Divine Magic is split across two skills: Pact and Lore(Theology). The former is used to gain and regain spells and to set an inherent magnitude (10% of the skill); the latter is used to cast them as the spells come direct from a character’s god. The pool of dedicated POW is an improvement on the old RQ1/2 approach as it doesn’t demand extremely high POW in the first place. What is interesting is that each Divine spell takes only a single point of dedicated POW to ‘store’, but they are restricted to specific ranks in the cult (see below) and some effects vary by rank as well. The power of the spells can vary, some being apparently potent, others less so but, as always, they are situation-dependent. It’s worth noting the Regenerate Limb is often referred to as Regrow Limb elsewhere, so don’t bother looking for the latter spell.

Sorcery is based on several skills: Manipulation and Sorcery(specific Grimoire), each Grimoire being a battery of spells which a sorcerer can choose to learn. The number of spells is limited by INT, and each costs one Magic Point to cast; Manipulation/10 is used to effect what can be changed about each (duration, range, etc), though to alter an aspect of a spell takes a Magic Point per aspect changed. The caster must also have his/her hands free and not be preoccupied – he cannot take any other Combat Actions other than walking. The spells are powerful, however, especially the potentially lethal Tap and Diminish (operating against Characteristics) and Shapechange, though this is limited by its specialities and focus of its Grimoire.

What is disappointing, though, is that no sample list of Grimoires are given other than the limited spells in the example Sorcerous Order (see below). This leaves it up to the GM/players until a “Sorcerous Orders” book comes out.

The chapter on “Guilds, Factions and Cults” has an interesting, integrated approach covering cult, guilds, military orders and Sorcerous Orders. The old Rune Lord/Priest terminology has gone, leaving 5 levels (0-4) in each with different terminology matching each Faction. The core terminology for membership at each level in a Faction is Common, Initiated, Fervent (ugh), Master and Grand Master – fine except for “Fervent”, I guess, but dissimilar to older forms of RQ. There is an example Thunderer Cult, Sorcerous Order and Assassins Guild provided, but further development and detail is left loose – perhaps for GMs development or subsequent supplements.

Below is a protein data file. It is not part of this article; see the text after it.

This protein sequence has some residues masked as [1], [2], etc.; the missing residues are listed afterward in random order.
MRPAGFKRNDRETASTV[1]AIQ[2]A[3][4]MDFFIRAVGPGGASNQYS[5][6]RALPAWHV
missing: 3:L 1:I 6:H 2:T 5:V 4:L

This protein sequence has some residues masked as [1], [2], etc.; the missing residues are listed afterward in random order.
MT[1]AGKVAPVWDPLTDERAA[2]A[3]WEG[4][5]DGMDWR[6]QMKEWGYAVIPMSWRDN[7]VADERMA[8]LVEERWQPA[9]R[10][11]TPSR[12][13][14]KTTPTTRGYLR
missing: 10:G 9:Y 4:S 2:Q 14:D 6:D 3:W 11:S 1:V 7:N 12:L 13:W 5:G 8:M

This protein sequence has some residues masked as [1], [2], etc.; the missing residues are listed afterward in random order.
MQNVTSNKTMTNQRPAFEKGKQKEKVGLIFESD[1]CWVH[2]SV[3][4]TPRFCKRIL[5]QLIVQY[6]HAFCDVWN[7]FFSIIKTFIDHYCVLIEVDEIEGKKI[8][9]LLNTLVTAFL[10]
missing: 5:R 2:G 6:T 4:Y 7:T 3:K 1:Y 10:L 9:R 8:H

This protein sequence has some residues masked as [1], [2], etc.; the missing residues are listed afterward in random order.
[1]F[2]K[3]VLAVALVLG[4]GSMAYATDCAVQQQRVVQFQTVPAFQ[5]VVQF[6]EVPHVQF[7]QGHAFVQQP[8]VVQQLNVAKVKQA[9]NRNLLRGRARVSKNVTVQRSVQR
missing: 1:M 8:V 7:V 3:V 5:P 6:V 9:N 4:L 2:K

“Heroic Abilities” contains the descriptions and Hero Points costs for each. Each costs a Magic Point to invoke, so can be used multiple time a combat. Some of these are useful, others less so and it seems others just replicate the spending of Hero Points or combat manoeuvres. It also seems some of the costs are a bit too high for the benefit, but I haven’t had enough time to play with these to find out.

The last chapter contains GM advice and tables for random encounters, travel expenses and weather. The GM advice includes a section on how to limit magic use depending on genre, which could be useful for the unsure. The travel expenses unfortunately contradict the Equipment sections rules, but are probably more reasonable.

A character sheet is provided and there is also a larger version online. I just wish there was an index or detailed table of contents, however, as it is REALLY frustrating trying to find out where a certain rule is referenced. Some formatting mistakes and contradictions are evident and a more simplified approach would be extremely beneficial in many areas.